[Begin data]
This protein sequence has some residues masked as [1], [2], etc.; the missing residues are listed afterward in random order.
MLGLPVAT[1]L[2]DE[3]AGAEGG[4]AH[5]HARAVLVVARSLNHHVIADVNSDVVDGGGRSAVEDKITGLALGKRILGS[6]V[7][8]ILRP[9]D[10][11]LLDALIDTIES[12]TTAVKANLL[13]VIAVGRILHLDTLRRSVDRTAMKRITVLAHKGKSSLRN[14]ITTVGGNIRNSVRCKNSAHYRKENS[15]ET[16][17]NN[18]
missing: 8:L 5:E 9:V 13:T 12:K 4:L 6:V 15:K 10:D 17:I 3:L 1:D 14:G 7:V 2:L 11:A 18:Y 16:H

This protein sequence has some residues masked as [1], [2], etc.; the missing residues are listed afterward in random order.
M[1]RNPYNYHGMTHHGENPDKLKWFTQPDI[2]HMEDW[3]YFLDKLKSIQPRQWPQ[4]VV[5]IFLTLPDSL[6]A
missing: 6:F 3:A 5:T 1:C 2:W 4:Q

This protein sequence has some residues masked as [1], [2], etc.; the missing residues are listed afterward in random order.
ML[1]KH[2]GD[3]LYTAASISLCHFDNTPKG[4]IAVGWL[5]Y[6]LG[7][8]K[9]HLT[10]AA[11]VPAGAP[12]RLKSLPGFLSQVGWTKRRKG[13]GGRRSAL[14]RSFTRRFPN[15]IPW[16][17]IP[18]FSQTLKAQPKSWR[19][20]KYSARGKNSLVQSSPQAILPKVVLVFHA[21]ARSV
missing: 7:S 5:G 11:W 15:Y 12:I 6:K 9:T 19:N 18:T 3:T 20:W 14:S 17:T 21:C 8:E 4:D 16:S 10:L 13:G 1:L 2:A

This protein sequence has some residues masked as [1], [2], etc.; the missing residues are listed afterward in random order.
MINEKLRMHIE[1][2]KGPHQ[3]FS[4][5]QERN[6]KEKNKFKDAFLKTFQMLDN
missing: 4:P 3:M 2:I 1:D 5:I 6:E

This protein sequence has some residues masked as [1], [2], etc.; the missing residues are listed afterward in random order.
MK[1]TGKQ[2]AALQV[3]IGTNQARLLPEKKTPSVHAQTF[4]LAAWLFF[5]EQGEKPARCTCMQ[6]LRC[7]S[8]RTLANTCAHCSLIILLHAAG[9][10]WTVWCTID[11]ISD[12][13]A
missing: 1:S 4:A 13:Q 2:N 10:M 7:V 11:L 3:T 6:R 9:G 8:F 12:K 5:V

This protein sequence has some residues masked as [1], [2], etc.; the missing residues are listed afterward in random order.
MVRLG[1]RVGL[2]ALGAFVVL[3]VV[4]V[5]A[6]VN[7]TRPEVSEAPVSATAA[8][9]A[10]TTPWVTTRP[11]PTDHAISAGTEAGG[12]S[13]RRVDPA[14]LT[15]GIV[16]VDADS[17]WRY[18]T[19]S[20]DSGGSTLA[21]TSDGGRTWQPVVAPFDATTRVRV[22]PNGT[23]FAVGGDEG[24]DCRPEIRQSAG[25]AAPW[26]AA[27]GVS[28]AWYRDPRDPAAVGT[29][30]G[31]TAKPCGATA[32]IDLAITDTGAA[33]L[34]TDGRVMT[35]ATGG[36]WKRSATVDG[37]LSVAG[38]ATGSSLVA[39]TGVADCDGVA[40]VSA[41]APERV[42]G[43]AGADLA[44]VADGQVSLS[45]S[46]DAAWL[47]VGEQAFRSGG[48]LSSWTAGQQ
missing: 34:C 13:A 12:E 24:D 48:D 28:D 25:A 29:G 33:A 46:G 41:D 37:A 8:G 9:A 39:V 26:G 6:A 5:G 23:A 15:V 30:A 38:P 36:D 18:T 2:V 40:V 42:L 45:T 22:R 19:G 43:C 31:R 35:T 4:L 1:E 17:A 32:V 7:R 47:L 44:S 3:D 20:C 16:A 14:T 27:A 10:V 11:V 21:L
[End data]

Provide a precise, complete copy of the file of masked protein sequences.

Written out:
This protein sequence has some residues masked as [1], [2], etc.; the missing residues are listed afterward in random order.
MLGLPVAT[1]L[2]DE[3]AGAEGG[4]AH[5]HARAVLVVARSLNHHVIADVNSDVVDGGGRSAVEDKITGLALGKRILGS[6]V[7][8]ILRP[9]D[10][11]LLDALIDTIES[12]TTAVKANLL[13]VIAVGRILHLDTLRRSVDRTAMKRITVLAHKGKSSLRN[14]ITTVGGNIRNSVRCKNSAHYRKENS[15]ET[16][17]NN[18]
missing: 8:L 5:E 9:V 13:T 12:K 4:L 6:V 15:K 10:D 17:I 3:L 1:D 14:G 7:V 2:L 11:A 18:Y 16:H

This protein sequence has some residues masked as [1], [2], etc.; the missing residues are listed afterward in random order.
M[1]RNPYNYHGMTHHGENPDKLKWFTQPDI[2]HMEDW[3]YFLDKLKSIQPRQWPQ[4]VV[5]IFLTLPDSL[6]A
missing: 6:F 3:A 5:T 1:C 2:W 4:Q

This protein sequence has some residues masked as [1], [2], etc.; the missing residues are listed afterward in random order.
ML[1]KH[2]GD[3]LYTAASISLCHFDNTPKG[4]IAVGWL[5]Y[6]LG[7][8]K[9]HLT[10]AA[11]VPAGAP[12]RLKSLPGFLSQVGWTKRRKG[13]GGRRSAL[14]RSFTRRFPN[15]IPW[16][17]IP[18]FSQTLKAQPKSWR[19][20]KYSARGKNSLVQSSPQAILPKVVLVFHA[21]ARSV
missing: 7:S 5:G 11:W 15:Y 12:I 6:K 9:T 19:N 18:T 3:T 20:W 14:S 17:T 21:C 8:E 4:D 16:S 10:L 13:G 1:L 2:A

This protein sequence has some residues masked as [1], [2], etc.; the missing residues are listed afterward in random order.
MINEKLRMHIE[1][2]KGPHQ[3]FS[4][5]QERN[6]KEKNKFKDAFLKTFQMLDN
missing: 4:P 3:M 2:I 1:D 5:I 6:E

This protein sequence has some residues masked as [1], [2], etc.; the missing residues are listed afterward in random order.
MK[1]TGKQ[2]AALQV[3]IGTNQARLLPEKKTPSVHAQTF[4]LAAWLFF[5]EQGEKPARCTCMQ[6]LRC[7]S[8]RTLANTCAHCSLIILLHAAG[9][10]WTVWCTID[11]ISD[12][13]A
missing: 1:S 4:A 13:Q 2:N 10:M 7:V 11:L 3:T 6:R 9:G 8:F 12:K 5:V

This protein sequence has some residues masked as [1], [2], etc.; the missing residues are listed afterward in random order.
MVRLG[1]RVGL[2]ALGAFVVL[3]VV[4]V[5]A[6]VN[7]TRPEVSEAPVSATAA[8][9]A[10]TTPWVTTRP[11]PTDHAISAGTEAGG[12]S[13]RRVDPA[14]LT[15]GIV[16]VDADS[17]WRY[18]T[19]S[20]DSGGSTLA[21]TSDGGRTWQPVVAPFDATTRVRV[22]PNGT[23]FAVGGDEG[24]DCRPEIRQSAG[25]AAPW[26]AA[27]GVS[28]AWYRDPRDPAAVGT[29][30]G[31]TAKPCGATA[32]IDLAITDTGAA[33]L[34]TDGRVMT[35]ATGG[36]WKRSATVDG[37]LSVAG[38]ATGSSLVA[39]TGVADCDGVA[40]VSA[41]APERV[42]G[43]AGADLA[44]VADGQVSLS[45]S[46]DAAWL[47]VGEQAFRSGG[48]LSSWTAGQQ
missing: 34:C 13:A 12:E 24:D 48:D 28:D 25:A 29:G 33:A 46:G 41:D 37:A 8:G 9:A 39:V 26:G 6:A 5:G 23:A 15:V 30:A 38:P 36:D 18:T 2:V 40:V 42:L 45:T 22:R 19:G 43:C 31:R 35:T 4:L 1:E 17:A 32:V 7:R 47:L 44:S 3:D 20:C 16:A 14:T 27:A 10:V 11:V 21:L